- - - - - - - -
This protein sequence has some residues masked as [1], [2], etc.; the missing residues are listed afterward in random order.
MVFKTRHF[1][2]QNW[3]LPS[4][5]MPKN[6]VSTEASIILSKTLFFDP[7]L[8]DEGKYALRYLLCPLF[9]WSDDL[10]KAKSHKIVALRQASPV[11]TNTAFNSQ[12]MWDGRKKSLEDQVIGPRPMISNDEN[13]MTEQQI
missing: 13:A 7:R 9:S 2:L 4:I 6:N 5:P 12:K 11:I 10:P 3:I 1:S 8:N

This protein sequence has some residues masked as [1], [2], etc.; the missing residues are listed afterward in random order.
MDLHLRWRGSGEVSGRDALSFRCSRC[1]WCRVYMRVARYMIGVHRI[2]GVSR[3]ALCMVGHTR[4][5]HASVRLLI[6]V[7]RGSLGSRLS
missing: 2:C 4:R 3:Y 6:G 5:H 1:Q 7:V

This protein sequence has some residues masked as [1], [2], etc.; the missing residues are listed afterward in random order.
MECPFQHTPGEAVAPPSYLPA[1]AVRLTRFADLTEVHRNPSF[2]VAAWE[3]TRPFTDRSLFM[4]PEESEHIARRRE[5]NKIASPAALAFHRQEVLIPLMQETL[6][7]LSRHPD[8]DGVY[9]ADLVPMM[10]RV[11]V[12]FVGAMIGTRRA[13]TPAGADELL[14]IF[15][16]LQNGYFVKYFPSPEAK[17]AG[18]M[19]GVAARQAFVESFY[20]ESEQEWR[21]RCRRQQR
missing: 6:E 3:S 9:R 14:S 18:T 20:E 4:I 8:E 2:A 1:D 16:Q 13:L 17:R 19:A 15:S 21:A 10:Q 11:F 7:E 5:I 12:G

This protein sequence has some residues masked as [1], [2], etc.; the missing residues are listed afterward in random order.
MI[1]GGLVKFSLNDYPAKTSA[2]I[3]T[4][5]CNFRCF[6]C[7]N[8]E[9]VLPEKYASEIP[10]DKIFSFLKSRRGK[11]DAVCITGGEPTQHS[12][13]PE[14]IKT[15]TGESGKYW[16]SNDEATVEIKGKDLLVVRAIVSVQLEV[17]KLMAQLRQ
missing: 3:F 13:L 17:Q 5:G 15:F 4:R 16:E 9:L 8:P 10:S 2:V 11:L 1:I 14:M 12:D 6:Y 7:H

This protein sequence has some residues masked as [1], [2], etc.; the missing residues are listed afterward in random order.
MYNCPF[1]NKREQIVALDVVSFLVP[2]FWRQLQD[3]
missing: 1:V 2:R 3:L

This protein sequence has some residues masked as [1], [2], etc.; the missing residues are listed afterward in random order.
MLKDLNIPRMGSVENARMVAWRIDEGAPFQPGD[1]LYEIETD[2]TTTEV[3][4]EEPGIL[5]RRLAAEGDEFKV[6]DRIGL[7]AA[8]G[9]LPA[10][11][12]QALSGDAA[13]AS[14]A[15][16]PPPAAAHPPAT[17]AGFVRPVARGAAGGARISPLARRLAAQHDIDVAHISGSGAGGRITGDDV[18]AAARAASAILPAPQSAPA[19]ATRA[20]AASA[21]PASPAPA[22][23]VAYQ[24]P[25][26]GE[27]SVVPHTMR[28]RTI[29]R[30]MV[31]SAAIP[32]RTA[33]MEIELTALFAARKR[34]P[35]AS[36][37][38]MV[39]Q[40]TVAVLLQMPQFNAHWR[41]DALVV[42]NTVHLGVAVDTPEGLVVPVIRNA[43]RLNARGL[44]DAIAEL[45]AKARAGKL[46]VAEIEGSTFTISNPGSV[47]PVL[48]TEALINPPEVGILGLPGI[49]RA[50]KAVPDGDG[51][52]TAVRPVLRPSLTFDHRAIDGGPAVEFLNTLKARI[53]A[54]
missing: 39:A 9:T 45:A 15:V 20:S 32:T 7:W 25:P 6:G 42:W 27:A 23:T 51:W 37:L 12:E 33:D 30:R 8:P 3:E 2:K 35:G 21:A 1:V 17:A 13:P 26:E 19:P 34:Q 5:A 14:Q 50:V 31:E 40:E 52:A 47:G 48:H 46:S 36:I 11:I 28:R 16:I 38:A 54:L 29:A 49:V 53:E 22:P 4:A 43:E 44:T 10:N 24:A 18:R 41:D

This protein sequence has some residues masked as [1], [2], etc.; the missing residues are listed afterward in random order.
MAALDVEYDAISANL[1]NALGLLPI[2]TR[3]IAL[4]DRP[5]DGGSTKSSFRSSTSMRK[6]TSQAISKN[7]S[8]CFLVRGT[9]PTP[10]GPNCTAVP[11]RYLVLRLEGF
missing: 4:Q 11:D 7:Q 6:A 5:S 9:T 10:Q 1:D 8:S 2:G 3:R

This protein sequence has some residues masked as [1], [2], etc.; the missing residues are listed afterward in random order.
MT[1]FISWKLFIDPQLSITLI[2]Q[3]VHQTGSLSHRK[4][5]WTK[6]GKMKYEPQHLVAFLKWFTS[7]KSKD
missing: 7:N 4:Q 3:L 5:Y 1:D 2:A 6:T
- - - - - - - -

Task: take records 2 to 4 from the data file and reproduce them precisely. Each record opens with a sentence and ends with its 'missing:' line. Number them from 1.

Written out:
This protein sequence has some residues masked as [1], [2], etc.; the missing residues are listed afterward in random order.
MDLHLRWRGSGEVSGRDALSFRCSRC[1]WCRVYMRVARYMIGVHRI[2]GVSR[3]ALCMVGHTR[4][5]HASVRLLI[6]V[7]RGSLGSRLS
missing: 2:C 4:R 3:Y 6:G 5:H 1:Q 7:V

This protein sequence has some residues masked as [1], [2], etc.; the missing residues are listed afterward in random order.
MECPFQHTPGEAVAPPSYLPA[1]AVRLTRFADLTEVHRNPSF[2]VAAWE[3]TRPFTDRSLFM[4]PEESEHIARRRE[5]NKIASPAALAFHRQEVLIPLMQETL[6][7]LSRHPD[8]DGVY[9]ADLVPMM[10]RV[11]V[12]FVGAMIGTRRA[13]TPAGADELL[14]IF[15][16]LQNGYFVKYFPSPEAK[17]AG[18]M[19]GVAARQAFVESFY[20]ESEQEWR[21]RCRRQQR
missing: 6:E 3:S 9:R 14:S 18:T 20:E 4:I 8:E 2:A 1:D 16:Q 13:L 17:R 19:A 15:S 21:A 10:Q 11:F 7:E 5:I 12:G

This protein sequence has some residues masked as [1], [2], etc.; the missing residues are listed afterward in random order.
MI[1]GGLVKFSLNDYPAKTSA[2]I[3]T[4][5]CNFRCF[6]C[7]N[8]E[9]VLPEKYASEIP[10]DKIFSFLKSRRGK[11]DAVCITGGEPTQHS[12][13]PE[14]IKT[15]TGESGKYW[16]SNDEATVEIKGKDLLVVRAIVSVQLEV[17]KLMAQLRQ
missing: 3:F 13:L 17:Q 5:G 15:F 4:R 16:E 9:L 8:P 10:S 2:V 11:L 1:I 14:M 12:D 6:Y 7:H